Discipline: Music Composition

Alvin Singleton

Discipline: Music Composition
Region: Atlanta, GA
MacDowell Fellowships: 1987, 1989, 1991, 1995, 1997, 2001, 2002, 2003, 2007, 2008, 2009, 2010, 2013, 2015

Alvin Singleton was born in Brooklyn, New York and completed his studies at New York University and Yale. As a Fulbright Scholar, he studied with Goffredo Petrassi at Accademia Nazionale di Santa Cecilia in Rome, Italy. After living and working in Europe for 14 years, Singleton returned to the United States to become Composer-in-Residence with the Atlanta Symphony Orchestra (1985-88). He subsequently served as UNISYS Composer-in-Residence with the Detroit Symphony Orchestra (1996-97), and was the 2002–2003 Composer-in-Residence with the Ritz Chamber Players of Jacksonville, Florida. In addition, he has served as Visiting Professor of Composition at the Yale University School of Music.

He is a member of MacDowell Board of Directors and was elected to The American Academy of Arts and Letters in 2014. In addition to his 14 MacDowell residencies, Singleton has amassed numerous awards throughout his compositional life, including a 2003 Guggenheim Fellowship, the Kranichsteiner Musikpreis by the City of Darmstadt, Germany, twice the Musikprotokoll Kompositionpreis by the Austrian Radio, the Mayor’s Fellowship in the Arts Award by the City of Atlanta, and a grant from the National Endowment for the Arts.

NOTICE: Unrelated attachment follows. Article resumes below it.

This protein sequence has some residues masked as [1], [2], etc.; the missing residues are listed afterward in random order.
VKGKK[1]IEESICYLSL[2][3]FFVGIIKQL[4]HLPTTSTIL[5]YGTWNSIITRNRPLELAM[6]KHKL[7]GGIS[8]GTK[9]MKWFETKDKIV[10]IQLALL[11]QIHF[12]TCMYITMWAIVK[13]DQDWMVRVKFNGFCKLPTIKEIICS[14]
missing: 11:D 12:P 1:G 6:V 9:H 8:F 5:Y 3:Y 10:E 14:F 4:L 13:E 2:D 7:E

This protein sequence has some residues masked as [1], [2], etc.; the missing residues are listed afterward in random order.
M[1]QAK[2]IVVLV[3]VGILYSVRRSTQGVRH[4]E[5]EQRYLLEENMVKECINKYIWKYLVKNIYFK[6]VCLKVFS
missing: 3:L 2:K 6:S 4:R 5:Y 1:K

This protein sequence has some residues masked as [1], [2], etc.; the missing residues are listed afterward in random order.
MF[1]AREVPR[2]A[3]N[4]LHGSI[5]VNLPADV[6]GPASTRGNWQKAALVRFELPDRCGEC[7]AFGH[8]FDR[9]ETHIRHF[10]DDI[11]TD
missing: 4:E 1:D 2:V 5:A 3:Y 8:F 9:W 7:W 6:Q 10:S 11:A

His newest large-scale orchestral work, Different River, premiered by Robert Spano and the Atlanta Symphony in May of 2012 and his most recent work, Sweet Chariot, was presented by the Philadelphia-based Astral Artists in February of 2013. His work Where the Good Sounds Live, commissioned by a consortium of more than 20 college and university bands, was premiered on November 7, 2014 with Michael Votta leading the University of Maryland Wind Orchestra. His music is published by Schott Music Corporation and is recorded on the Albany Records, Elektra/Nonesuch, First Edition, Tzadik, and Innova labels.



Alvin Singleton worked in the Watson studio.

Built in 1916 in memory of Regina Watson of Chicago, a musician and teacher, this studio was donated by a group of her friends, along with funds for its maintenance. Originally designed to serve as a composers’ studio with room for performance, Watson was used as a recital hall for chamber music for a…

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